Kanye West’s ‘Life of Pablo’ went platinum not in spite of streaming, but because of it.

The success of the “Famous” rapper’s eighth studio album, which has had more than three billion streams worldwide and became the first album to top the Billboard 200 chart almost solely through streams, proves that streaming services are the soundwave of the future.

“This says Kanye West is very popular, and streaming has really taken hold the past couple of years,” said Keith Caulfield, Billboard’s co-director of charts. “This continues to push the needle farther toward the popularity of streaming.”

In fact, 19% of global music industry revenues now come from streaming, up from 14% in 2014, according to a recent report. Streaming now accounts for 43% of digital revenues, and is coming close to overtaking music downloads (45%), as an estimated 68 million people paid for music subscription services in 2015.

Granted, “Pablo” was briefly on sale at Kanye West’s site in February 2016, and can still be downloaded online for $20. But downloads contributed only 0.7 percent of its first-week units, Billboard reports.

But this is also Ye we’re talking about. And fans were excited about listening to “Pablo” after its controversial release last year. There was the drawn-out rollout, which included the album title and tracklist changing several times, as well as the glitchy live debut at West’s Madison Square Garden fashion show, and the record first streaming only on Tidal before expanding to other services like Spotify.

Then there was the public feud with Taylor Swift for West’s lyrics on “Famous” that suggested they “might still have sex” and that he “made that b—- famous.” And don’t forget the music video that depicted Swift, Rihanna, Chris Brown, Donald Trump and Bill Cosby lying naked with West and Kim Kardashian in a giant bed.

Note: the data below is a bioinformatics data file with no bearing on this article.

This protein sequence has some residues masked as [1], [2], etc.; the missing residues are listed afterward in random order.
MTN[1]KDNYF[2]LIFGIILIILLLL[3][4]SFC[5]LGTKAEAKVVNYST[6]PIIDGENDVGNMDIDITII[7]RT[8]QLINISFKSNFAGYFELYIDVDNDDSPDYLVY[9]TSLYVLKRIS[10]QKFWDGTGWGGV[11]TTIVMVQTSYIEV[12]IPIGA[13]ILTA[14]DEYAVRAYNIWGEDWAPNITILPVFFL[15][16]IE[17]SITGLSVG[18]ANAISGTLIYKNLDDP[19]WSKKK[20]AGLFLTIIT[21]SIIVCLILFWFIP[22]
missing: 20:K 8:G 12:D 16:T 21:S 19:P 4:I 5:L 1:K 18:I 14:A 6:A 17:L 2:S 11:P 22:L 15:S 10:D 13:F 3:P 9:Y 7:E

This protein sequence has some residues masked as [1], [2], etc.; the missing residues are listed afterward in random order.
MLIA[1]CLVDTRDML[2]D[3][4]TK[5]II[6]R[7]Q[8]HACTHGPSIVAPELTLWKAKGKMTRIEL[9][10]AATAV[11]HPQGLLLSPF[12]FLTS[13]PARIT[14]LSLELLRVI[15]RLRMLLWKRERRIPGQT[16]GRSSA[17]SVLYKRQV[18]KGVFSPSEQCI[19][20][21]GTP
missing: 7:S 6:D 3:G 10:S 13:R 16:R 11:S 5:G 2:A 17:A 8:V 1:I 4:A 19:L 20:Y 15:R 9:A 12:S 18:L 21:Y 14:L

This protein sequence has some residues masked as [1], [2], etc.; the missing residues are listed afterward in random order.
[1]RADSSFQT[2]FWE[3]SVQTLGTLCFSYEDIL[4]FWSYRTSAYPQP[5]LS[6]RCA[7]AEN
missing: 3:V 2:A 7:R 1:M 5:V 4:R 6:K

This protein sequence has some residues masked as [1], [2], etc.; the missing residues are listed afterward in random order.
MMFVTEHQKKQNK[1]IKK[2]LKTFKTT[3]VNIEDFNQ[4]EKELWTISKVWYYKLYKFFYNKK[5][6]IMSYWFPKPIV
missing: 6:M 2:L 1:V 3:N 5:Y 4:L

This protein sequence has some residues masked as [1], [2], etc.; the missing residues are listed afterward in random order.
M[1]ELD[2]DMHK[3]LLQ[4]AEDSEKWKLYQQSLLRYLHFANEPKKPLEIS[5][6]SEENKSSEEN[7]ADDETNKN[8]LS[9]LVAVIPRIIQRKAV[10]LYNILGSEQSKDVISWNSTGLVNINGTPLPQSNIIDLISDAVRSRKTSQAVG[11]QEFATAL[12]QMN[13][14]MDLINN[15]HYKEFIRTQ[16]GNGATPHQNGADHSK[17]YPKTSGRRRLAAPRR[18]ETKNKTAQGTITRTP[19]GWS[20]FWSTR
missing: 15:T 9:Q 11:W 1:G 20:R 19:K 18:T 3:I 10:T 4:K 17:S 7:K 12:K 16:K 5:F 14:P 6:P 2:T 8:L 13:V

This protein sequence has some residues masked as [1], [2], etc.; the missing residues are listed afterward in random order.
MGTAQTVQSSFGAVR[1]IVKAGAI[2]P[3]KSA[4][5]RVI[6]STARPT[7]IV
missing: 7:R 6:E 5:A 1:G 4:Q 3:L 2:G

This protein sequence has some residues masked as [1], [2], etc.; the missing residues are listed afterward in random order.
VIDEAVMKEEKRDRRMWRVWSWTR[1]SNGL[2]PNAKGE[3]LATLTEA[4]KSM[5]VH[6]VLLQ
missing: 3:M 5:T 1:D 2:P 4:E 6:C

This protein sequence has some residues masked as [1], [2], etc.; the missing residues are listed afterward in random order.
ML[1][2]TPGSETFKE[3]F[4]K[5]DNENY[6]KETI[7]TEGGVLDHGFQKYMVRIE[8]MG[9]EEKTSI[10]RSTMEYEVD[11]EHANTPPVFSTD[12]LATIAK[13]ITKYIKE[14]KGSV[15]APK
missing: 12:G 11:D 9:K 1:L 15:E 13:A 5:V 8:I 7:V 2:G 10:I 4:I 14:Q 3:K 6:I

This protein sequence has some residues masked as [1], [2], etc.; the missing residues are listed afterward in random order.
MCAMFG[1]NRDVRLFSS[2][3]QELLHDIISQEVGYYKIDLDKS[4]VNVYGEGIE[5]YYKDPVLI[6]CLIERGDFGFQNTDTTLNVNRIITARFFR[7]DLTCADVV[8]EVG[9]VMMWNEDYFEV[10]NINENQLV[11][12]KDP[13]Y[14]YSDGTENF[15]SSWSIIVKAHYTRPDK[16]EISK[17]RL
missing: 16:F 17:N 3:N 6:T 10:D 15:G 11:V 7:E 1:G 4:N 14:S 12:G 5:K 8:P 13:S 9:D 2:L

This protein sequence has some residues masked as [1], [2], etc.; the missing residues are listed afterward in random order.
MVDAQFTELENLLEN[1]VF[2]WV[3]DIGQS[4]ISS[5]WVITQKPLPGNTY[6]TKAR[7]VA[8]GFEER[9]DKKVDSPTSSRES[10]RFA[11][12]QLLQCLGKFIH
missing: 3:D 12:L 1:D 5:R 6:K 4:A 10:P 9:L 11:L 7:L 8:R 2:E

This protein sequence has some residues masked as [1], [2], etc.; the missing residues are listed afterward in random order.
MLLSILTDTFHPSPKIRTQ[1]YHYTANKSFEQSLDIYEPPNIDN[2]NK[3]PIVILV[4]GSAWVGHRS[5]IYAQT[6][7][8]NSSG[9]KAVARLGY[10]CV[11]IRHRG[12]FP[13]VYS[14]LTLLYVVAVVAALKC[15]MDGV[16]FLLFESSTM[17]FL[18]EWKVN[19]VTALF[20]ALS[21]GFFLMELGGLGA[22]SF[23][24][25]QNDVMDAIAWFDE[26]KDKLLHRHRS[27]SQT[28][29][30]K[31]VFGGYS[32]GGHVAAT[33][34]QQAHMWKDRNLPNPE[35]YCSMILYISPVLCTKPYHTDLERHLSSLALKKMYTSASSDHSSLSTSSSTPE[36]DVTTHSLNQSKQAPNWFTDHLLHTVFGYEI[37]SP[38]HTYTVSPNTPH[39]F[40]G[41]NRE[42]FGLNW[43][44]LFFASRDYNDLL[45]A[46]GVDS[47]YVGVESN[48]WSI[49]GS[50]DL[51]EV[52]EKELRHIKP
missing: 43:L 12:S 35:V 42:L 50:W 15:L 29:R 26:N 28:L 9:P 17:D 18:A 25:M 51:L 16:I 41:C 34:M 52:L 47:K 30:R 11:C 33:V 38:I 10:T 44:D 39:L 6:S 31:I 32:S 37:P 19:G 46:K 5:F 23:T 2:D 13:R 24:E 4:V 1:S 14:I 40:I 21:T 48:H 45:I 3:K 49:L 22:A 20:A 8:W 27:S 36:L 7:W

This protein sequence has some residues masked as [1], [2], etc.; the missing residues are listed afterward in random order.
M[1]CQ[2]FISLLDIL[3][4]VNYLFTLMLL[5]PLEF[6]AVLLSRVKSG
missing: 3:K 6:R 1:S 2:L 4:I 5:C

West also made headlines for canceling his “Saint Pablo” tour last fall to be hospitalized for stress and exhaustion. And raised eyebrows by meeting with then president-elect Donald Trump at Trump Tower.

“You can’t wait to hear what he’s going to do next,” said Mark Zablow, a celebrity marketing expert and CEO of Cogent Entertainment.. “You never know when you’re going to wake up and read about Kanye doing something extreme in pop culture, or you’re going to wake up and read about Kanye doing something successful in business, whether that’s with his music, his Adidas partnership, or his exclusive ‘Life of Pablo’ merchandise. He sets up the model for everyone to copy. Now the new bar is set.”

But you’ve got to have skills, for all of that. And whether you love West or hate him, he’s mastered the art of mixing his talent and his Twitter rants to leave people wanting more.

“He’s an incredible force in music, and he draws an incredible amount of attention, and he wouldn’t be able to do that if there wasn’t music to back it up,” said Caulfield.

Plus, “Pablo” is an album that encourages fans to experience the entire record in one sitting, rather than replaying hit singles, which supports streaming the whole thing.

“Singles became very popular because people have short attention spans and like to consume things in small bits, but now Beyonce and Drake and Kanye are showing people there is worth in a full album, and they really want you to listen to the whole thing,” added Caulfield. “And this is part of that.”

And just wait until West spins this platinum milestone on his next album.

“You’re going to see Kanye figure out a way to take this achievement and monetize it even further,” added Zablow. “Kanye will probably come up with a couple of great rhymes about it, and probably make another couple million just by bragging about it.”